Similarly, animations can be tricky to build.

Advanced Rendering Theory

Blinn, Phong, Lambertian… these are all old school lighting concepts. Some are from the 1970s! We can do more, do better!

The chapter starts off with two HEAVY chapters on physics of lights, physics of colors, and how computer monitors simulate colors. It's a very heavy intense read that, tbh, did not mean much to me. It's important under certain circumstances, but I only care about modern 3D rendering tools and terminology, not how to build a monitor. Physically Based Rendering (PBR) will depend on physically based models of lighting, but we can obscure over the details. Unless we want to build from the ground up a PBR engine and totally comprehend what the equations do and why.

For now, some terms and definitions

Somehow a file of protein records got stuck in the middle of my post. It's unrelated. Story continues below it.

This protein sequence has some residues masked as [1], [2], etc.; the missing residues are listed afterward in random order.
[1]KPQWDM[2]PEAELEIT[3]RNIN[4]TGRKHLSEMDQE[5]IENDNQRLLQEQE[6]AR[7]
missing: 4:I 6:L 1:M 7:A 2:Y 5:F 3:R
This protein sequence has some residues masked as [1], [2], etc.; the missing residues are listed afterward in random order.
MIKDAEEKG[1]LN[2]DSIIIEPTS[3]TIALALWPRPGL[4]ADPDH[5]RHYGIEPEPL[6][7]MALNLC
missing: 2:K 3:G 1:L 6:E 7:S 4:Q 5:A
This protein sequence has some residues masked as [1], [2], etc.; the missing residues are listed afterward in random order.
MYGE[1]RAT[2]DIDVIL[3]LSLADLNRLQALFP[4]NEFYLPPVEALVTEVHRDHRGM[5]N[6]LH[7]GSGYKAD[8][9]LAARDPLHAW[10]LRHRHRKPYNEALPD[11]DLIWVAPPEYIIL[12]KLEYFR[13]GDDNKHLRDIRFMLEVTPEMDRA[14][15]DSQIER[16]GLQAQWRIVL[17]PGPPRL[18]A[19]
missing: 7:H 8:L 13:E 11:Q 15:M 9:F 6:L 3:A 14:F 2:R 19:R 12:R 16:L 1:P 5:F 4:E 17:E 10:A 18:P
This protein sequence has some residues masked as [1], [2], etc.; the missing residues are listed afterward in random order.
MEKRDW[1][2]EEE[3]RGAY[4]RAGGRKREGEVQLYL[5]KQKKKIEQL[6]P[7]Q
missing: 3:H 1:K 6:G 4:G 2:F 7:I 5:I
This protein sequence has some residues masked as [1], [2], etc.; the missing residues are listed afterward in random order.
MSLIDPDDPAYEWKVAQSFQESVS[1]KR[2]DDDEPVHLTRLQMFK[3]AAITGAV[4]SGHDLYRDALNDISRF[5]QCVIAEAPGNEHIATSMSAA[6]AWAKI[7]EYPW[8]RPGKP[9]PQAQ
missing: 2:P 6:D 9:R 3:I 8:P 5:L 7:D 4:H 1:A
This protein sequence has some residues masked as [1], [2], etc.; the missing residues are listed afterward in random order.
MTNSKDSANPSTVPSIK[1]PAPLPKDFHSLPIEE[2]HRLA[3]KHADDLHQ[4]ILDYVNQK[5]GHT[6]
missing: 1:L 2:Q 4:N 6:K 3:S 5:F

Stands for bidirectional reflectance distribution function. Is simply just a function that tries to more physically replicate how light works.

It examines the ratio of outgoing light over incoming light, where the exact values of incoming light is based on the light's direction to the surface and the outgoing light’s reflected direction.

The BDRF is usually written as so

Where the inner function is

This inner function returns an rgb color that is the result of some light L over the differential of radiance E times cos the angle of incidence of the light (clamped to 0 to prevent lights from behind lighting the surface).

This is known as the modern lighting equation. For each light in the scene, calculate one light's color (the inner function) and piece wise vector multiply it with the light's radiance color and cosine clamped to 0 again. Then you sum up this calculation for each light hitting it.

BDRF is a function of 4 scalars - 2 each for incoming direction and outgoing direction. Each has an angle above the surface and azimuth or angle about the normal.

In the end, the BDRF is a complicated equation. Attempts to simplify complexity have been made to create variations on BDRF, like a Lambertian BDRF model. Different models have different lighting properties and advantages.